but has been corrected to $(1 \, \overline{1} \, 1)$;
\smallskip
\item{}
in article [74.], the ternary symbol for the line
${\sc a} {\sc a}'$ was printed as $[0 \, 1 \, 1]$, but this
has been corrected to $[0 \, 1 \, \overline{1}]$;
\smallskip
\item{}
in article [100.], `remaked' has been corrected to `remarked';
\smallskip
\item{}
in article [123.]: the third point on the line of intersection
of the planes ${\sc a} {\sc b} {\sc d}$ and
${\sc a}_1 {\sc b}_1 {\sc d}_1$ was printed as ${\sc a}''$; but
this has been corrected to ${\sc c}''$.
\smallskip
Also, from article [97.] onwards, the roman superscripts on the
points
${\sc a}^{\rm IV}$, ${\sc b}^{\rm IV}$, ${\sc c}^{\rm IV}$, etc.
were printed in lower case, as
${\sc a}^{\rm iv}$, ${\sc b}^{\rm iv}$, ${\sc c}^{\rm iv}$, etc.,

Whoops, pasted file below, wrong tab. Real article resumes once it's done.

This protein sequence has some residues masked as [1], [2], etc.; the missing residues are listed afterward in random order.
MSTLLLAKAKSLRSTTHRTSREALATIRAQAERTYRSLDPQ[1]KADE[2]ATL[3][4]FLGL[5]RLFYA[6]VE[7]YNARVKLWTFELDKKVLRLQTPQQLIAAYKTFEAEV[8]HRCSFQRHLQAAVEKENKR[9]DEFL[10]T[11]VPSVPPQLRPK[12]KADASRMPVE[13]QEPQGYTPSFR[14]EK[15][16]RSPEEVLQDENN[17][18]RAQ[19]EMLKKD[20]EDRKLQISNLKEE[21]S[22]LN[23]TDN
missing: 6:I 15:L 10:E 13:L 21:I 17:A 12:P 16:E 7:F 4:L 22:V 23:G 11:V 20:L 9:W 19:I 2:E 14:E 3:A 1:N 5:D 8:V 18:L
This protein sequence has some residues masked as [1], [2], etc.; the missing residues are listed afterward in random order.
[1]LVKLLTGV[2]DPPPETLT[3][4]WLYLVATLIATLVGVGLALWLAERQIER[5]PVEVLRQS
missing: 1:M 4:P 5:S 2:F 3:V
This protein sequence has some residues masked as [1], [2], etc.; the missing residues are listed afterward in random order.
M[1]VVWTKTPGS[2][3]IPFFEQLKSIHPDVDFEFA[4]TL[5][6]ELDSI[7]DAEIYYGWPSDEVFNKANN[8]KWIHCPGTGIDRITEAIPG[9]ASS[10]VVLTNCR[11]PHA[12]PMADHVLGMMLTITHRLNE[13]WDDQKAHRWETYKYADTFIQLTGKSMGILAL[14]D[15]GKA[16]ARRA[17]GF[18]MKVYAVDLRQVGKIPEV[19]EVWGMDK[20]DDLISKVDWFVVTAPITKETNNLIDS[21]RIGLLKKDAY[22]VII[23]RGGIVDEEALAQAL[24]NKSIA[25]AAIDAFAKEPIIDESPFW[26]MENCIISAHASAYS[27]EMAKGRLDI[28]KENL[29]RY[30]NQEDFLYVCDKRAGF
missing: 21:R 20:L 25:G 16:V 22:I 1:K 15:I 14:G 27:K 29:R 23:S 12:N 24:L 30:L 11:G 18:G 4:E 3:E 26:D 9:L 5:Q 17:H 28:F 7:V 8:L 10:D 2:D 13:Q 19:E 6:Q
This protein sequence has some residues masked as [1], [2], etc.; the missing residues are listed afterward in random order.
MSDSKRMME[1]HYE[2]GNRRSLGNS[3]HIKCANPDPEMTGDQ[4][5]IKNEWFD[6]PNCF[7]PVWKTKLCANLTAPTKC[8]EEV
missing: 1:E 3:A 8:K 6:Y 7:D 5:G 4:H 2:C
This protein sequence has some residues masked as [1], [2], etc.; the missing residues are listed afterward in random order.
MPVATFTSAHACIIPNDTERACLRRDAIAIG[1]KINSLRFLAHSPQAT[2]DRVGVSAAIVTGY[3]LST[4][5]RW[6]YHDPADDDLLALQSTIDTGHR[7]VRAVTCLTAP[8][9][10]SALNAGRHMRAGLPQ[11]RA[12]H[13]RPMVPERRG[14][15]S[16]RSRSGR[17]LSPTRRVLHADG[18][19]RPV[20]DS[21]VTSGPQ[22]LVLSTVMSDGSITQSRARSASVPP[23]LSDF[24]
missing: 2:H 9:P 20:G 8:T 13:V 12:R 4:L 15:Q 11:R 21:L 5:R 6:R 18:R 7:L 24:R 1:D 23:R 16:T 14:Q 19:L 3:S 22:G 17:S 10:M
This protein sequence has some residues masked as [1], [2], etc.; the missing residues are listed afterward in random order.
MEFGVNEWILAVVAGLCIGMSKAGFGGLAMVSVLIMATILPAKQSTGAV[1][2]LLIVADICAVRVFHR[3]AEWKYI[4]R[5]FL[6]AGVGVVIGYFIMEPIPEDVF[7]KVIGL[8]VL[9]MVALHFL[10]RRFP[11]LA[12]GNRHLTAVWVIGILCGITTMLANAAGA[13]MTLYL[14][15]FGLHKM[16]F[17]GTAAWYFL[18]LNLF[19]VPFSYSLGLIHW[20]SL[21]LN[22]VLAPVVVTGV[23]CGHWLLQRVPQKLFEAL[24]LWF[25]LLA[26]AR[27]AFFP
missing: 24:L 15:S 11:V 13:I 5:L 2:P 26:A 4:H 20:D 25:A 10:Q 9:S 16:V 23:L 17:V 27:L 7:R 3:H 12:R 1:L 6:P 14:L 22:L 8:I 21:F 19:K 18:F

but these superscripts have been changed to uppercase, in
conformity with the notation established in the earlier articles.
Similarly ${\sc p}_0$, ${\sc p}_1$, and ${\sc p}_2$ in articles
[1.] and [2.] were originally printed in normal size uppercase
roman, but have been changed in this edition to `small capitals',
in conformity with the notation in the remainder of the paper.
\bigbreak\bigskip
\line{\hfil David R. Wilkins}
\vskip3pt
\line{\hfil Dublin, June 1999}
\vfill\eject
\pageno=1
\null\vskip36pt
\centerline{ON GEOMETRICAL NETS IN SPACE.}
\vskip 12pt
\centerline{Sir William Rowan Hamilton.}
\vskip12pt
\centerline{Read June 24th, 1861.}
\vskip12pt
\centerline{[{\it Proceedings of the Royal Irish Academy},
vol.~vii (1862), pp.~532--582.]}
\bigskip
[1.]
When any five points of space,
${\sc a} \, {\sc b} \, {\sc c} \, {\sc d} \, {\sc e}$,
are given, whereof no four are supposed to be complanar, we can
connect any two of them by a right line, and the three others by